The purpose of this study was to determine if arbitrators use all seven of Dougherty's tests of just cause in cases involving discharge for excessive absenteeism. One…
The purpose of this study was to determine if arbitrators use all seven of Dougherty's tests of just cause in cases involving discharge for excessive absenteeism. One hundred and ninety‐five absenteeism cases published by the Bureau of National Affairs and Commerce Clearing House between 1980 and 1990 were analyzed. Four of Dougherty's key tests were found to be critical: Penalty, Equal Treatment, Proof, and Notice. Logistic regression analysis of the data reveals that if these four tests are met by management, there is an almost certain probability that a grievance for excessive absenteeism discharge will be denied. If, however, any one of these tests is not met, the probability is greater than 99 percent that the grievance will be fully sustained or split.
Today’s successful restaurant manager needs to possess a diversity of talents, abilities, and skills. Presents profiles of successful managerial recruits for quick…
Today’s successful restaurant manager needs to possess a diversity of talents, abilities, and skills. Presents profiles of successful managerial recruits for quick service, midscale and upscale restaurants in the US. Factor analysis was used to reduce the number of attributes and traits that were identified for being a successful manager in the restaurant industry. Seventy‐two success attributes and traits were reduced to 12 identifiable components. The components’ relationships with the demographic factors were then studied using Chi‐square tests. Profiles for being a successful manager in quick service, midscale and upscale restaurants were developed.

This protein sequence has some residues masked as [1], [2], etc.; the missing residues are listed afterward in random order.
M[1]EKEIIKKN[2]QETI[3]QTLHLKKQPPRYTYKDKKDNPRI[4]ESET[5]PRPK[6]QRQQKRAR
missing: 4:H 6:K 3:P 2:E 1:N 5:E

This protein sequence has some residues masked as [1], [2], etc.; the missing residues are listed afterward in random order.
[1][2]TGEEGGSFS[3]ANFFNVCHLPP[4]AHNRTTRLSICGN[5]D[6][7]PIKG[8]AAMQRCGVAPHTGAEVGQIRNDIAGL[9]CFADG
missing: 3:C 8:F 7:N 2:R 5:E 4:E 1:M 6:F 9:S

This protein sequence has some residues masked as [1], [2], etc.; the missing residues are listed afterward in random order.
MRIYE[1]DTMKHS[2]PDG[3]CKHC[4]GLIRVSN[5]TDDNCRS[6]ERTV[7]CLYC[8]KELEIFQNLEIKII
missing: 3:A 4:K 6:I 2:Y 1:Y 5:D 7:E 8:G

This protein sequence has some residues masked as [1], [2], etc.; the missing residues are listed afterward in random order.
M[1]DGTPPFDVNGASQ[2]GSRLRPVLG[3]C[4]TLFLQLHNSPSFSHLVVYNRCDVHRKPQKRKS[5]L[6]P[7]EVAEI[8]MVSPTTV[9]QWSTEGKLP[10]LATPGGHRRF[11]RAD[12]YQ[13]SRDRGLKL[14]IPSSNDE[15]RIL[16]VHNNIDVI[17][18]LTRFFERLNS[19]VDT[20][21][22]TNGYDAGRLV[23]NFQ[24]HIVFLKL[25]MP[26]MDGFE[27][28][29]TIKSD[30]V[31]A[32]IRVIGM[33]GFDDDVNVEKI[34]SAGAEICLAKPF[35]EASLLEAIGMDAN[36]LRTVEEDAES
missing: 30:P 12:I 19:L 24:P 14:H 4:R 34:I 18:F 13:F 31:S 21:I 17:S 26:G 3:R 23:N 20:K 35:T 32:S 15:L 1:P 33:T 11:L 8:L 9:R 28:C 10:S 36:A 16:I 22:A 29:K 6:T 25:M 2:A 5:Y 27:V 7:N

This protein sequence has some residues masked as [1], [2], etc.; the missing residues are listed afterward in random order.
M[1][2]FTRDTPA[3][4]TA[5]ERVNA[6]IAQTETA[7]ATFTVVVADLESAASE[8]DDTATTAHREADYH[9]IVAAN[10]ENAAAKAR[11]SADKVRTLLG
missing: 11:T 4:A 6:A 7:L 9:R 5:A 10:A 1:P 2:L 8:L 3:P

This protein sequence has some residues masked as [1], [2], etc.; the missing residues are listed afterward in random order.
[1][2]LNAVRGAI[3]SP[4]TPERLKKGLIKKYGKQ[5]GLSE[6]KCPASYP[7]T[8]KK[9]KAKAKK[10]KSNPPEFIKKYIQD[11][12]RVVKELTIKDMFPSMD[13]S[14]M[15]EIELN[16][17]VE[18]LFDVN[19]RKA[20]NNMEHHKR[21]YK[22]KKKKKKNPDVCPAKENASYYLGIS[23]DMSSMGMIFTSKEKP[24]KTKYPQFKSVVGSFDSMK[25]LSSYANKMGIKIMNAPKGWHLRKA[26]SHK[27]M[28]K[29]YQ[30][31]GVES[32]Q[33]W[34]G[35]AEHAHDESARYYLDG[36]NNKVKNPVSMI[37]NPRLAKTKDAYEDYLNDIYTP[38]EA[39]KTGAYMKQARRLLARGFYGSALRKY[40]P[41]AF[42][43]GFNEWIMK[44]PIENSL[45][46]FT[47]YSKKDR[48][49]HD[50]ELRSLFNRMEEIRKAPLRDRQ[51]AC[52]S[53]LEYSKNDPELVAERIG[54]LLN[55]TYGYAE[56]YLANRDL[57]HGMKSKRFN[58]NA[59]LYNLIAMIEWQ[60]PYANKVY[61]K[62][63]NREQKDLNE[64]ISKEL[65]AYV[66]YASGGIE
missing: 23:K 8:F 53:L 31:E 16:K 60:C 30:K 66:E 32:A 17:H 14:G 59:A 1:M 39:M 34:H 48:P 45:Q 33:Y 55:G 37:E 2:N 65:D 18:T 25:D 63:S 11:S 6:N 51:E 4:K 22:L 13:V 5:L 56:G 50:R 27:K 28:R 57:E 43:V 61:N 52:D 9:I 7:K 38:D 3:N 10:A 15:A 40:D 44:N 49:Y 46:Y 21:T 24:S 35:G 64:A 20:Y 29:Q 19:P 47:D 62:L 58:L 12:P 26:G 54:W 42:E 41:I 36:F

This paper aims to outline the fundamental assumptions regarding the laddering methodology (Reynolds and Gutman), examine how some “hard” laddering approaches meet or…
This paper aims to outline the fundamental assumptions regarding the laddering methodology (Reynolds and Gutman), examine how some “hard” laddering approaches meet or violate these assumptions, provide a review and comparison of a series of studies using “soft” and “hard” laddering approaches to examine the hierarchical structure of means‐end theory, and assess if the discrepant conclusions from this series of studies may be attributed to violations of the fundamental assumptions of the laddering methodology.
A series of published empirical works using “hard” and “soft” laddering approaches, which aim to examine the hierarchical structure of means‐end theory (Gutman), are reviewed and compared to integrate research findings and to examine discrepancies. Discrepant conclusions, which appear to be attributable to violations of the assumptions underlying the laddering methodology, are explored through a reanalysis and reclassification of the content codes.
The paper validates the case for laddering and the care needed to gauge how conclusions can be affected when violations of fundamental assumptions of the laddering methodology occur.